top of page
Lines 1_blue.jpg

Students Come Together to Celebrate
Islamic Heritage Month | #StudentVoice


As October has just ended, it is important to reflect upon the heritage that is celebrated every year in Canada. Islamic Heritage Month, or Islamic History Month, is a month designated to recognize the approximately 1.9 billion Muslims around the world and acknowledge the intellectual advancements Muslims have made throughout civilization. 


Islam is a religion built on the fundamental belief in one God and following in the footsteps of Prophet Muhammad ﷺ, the final Prophet in a long line of prophets in Islam. Islamic Heritage Month is an opportunity to celebrate Islam's rich and diverse culture, and foster an understanding of Islamic contributions in science, mathematics, art, and literature. In 2007, the Canadian Parliament officially declared October as Canadian Islamic History Month, acknowledging the significant contributions made by Muslims to Canadian society. The observance strives to oppose stereotypes, misconceptions, and discrimination against Muslims and to promote intercultural and interfaith dialogue. 


Laurel Heights Secondary School (LHSS) hosted an event celebrating Islamic Heritage Month. The event took place on October 26, and schools all across the Waterloo Region District School Board (WRDSB) were invited to attend the event and celebrate with fellow Muslim students. The event started with Laurel Heights’s Muslim Student Association President and Vice President introducing the event and reciting verses from the Muslim Holy book, the Quran.


A talk by a keynote speaker, Ali Saeed, followed. Ali spoke about several figures in Islam and their contributions to society. One of the most influential individuals mentioned in his talk was Ibn Haytham, an Arab scientist and mathematician who lived during the Islamic Golden Age. Ibn al-Haytham is best known for his work in the optics field, and the study of light and vision. His most famous work, "Kit,ab al-Manazir" or "Book of Optics", explored the properties of light, the nature of vision, and the workings of the human eye.


Another noteworthy figure he mentioned was Fatima al-Fihri, a Muslim woman who founded the world's oldest degree-granting university. She founded the University of al-Qarawiyyin in Fez, Morocco, which is still operating. After Ali Sameed’s presentation, students were directed toward the school's cafeteria, decorated with Islamic artifacts and Arabic calligraphy paintings by Laurel Heights students.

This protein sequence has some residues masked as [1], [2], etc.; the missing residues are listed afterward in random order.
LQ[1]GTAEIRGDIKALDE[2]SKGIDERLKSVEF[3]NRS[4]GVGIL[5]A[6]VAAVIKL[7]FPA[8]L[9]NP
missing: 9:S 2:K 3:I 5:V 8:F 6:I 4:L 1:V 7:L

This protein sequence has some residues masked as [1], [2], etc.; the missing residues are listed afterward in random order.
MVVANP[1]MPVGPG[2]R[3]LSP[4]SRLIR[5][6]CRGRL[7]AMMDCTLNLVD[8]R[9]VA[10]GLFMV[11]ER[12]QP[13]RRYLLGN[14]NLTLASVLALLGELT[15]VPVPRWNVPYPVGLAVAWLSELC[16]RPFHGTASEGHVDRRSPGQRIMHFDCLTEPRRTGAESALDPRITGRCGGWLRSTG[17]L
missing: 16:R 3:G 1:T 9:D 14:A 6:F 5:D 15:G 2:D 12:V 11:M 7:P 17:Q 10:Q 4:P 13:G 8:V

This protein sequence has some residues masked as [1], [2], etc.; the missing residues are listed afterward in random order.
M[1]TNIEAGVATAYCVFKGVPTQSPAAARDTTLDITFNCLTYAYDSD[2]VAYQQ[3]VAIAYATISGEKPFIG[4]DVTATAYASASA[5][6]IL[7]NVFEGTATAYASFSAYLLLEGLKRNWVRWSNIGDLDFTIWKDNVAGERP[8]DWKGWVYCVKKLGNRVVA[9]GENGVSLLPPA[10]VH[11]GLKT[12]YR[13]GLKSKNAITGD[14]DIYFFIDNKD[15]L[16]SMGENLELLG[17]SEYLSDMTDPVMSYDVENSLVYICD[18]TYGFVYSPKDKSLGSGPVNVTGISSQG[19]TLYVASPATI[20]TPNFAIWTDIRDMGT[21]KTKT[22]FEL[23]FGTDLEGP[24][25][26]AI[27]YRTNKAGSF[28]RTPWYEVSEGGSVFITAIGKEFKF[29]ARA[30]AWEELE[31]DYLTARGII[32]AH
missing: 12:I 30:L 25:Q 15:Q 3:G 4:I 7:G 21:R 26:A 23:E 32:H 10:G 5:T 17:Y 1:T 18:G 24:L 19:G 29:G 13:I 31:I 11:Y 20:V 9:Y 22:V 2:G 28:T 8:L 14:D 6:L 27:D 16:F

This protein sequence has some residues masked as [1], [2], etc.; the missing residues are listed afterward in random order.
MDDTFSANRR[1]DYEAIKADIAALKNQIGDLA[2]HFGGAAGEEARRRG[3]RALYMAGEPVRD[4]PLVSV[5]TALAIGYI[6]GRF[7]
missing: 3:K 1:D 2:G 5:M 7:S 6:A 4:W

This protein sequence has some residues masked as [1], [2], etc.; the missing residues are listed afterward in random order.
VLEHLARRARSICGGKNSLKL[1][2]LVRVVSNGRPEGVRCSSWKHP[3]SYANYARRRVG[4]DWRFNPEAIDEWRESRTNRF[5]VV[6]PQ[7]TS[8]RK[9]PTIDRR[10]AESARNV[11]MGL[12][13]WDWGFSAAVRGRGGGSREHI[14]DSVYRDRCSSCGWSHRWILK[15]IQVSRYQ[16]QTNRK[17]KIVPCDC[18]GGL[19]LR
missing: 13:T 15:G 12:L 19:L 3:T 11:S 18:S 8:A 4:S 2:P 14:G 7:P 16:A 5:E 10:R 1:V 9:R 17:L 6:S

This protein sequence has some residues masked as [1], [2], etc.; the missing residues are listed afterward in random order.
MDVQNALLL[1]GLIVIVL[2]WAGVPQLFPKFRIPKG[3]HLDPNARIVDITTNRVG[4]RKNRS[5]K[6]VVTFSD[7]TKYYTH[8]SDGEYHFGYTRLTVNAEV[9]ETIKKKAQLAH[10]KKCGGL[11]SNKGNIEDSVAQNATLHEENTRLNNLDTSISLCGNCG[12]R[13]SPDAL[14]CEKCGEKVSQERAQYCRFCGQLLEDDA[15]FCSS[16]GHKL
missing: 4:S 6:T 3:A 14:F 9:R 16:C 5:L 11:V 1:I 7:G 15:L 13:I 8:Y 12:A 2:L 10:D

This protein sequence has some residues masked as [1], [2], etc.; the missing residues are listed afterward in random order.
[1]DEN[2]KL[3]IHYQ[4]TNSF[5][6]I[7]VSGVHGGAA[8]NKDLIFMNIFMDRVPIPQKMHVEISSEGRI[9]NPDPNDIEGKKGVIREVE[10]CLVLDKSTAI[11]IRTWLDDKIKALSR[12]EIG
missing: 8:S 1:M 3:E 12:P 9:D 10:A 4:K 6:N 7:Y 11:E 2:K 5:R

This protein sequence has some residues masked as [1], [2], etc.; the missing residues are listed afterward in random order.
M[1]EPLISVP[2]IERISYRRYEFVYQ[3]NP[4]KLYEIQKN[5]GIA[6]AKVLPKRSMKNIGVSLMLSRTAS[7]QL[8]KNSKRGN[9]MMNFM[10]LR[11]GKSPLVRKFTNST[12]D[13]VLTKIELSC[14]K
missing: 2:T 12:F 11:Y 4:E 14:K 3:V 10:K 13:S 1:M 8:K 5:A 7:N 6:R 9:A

Students were given a meal provided by Chef Signature, and the event was wrapped up with a Kahoot on Islamic History Trivia, which was perfectly suited for the event. It is important to highlight the students and staff involved in organizing and running the event, especially those involved in the Laurel Heights Muslim Student Association, as the event couldn’t have been possible without their involvement.


My favourite part of the whole event was the atmospheric sensation of unity formed by all of the students. I enjoyed interacting with students from different schools who all share the same belief. A point that the speaker Ali Saeed made that resonated with me the most was when he spoke about his time at LHSS. There were very few Muslims, and there was for sure never an event like this. I am very grateful to be living in a time where there is such a large and supportive Muslim community present and I can be comfortable around people with the same beliefs. Although there is always room for improvement, I am very proud of how far we have come as a community in terms of feeling comfortable practicing my faith. 


Recognizing Islamic History Month is of utmost importance for not only Muslims but especially those who don’t identify with the Islamic faith. Muslims are often the victims of several harmful stereotypes, and facilitating cultural awareness and understanding by recognizing the contributions of Islamic civilizations helps dispel these destructive misconceptions and fosters a more tolerant society. Islamic Heritage Month is a time to promote inclusivity regardless of cultural or religious backgrounds, as it inspires individuals to foster innovation and pursue their passions to make a difference in society. It is also when individuals are encouraged to engage in interfaith conversations to develop a mutual understanding, creating a more harmonious society. Preserving and sharing Islamic heritage, artifacts, and historical sites enriches the collective understanding of world history. Dedicating a month to Islamic Heritage offers the Muslim community an opportunity to come together, celebrate their heritage and share their contributions to society, fostering a sense of belonging and pride in their achievements. 


Overall, Islamic History Month, celebrated in October in Canada, is a crucial recognition of the diverse heritage of Islam and the valuable contributions of Muslims. This month-long celebration promotes cultural understanding, counters stereotypes, and fosters intercultural dialogue. The Laurel Heights Secondary School event exemplified the sense of community and unity such celebrations bring. It is essential for both Muslims and those from different backgrounds to encourage inclusivity, inspire innovation, and enrich our collective understanding of history. 

Written by Khadijah Asif, a Grade 12 student at Laurel Heights Secondary School (LHSS) in Waterloo


#StudentVoice Series

This article is written by a WRDSB student and is part of the Student Agency and Voice program. Student journalists embody WRDSB’s commitment to creating space for students to tell their stories. They are ambassadors for their peers as they share their personal experiences and stories about their schools and communities in their unique voices.


Read more #StudentVoice stories.

bottom of page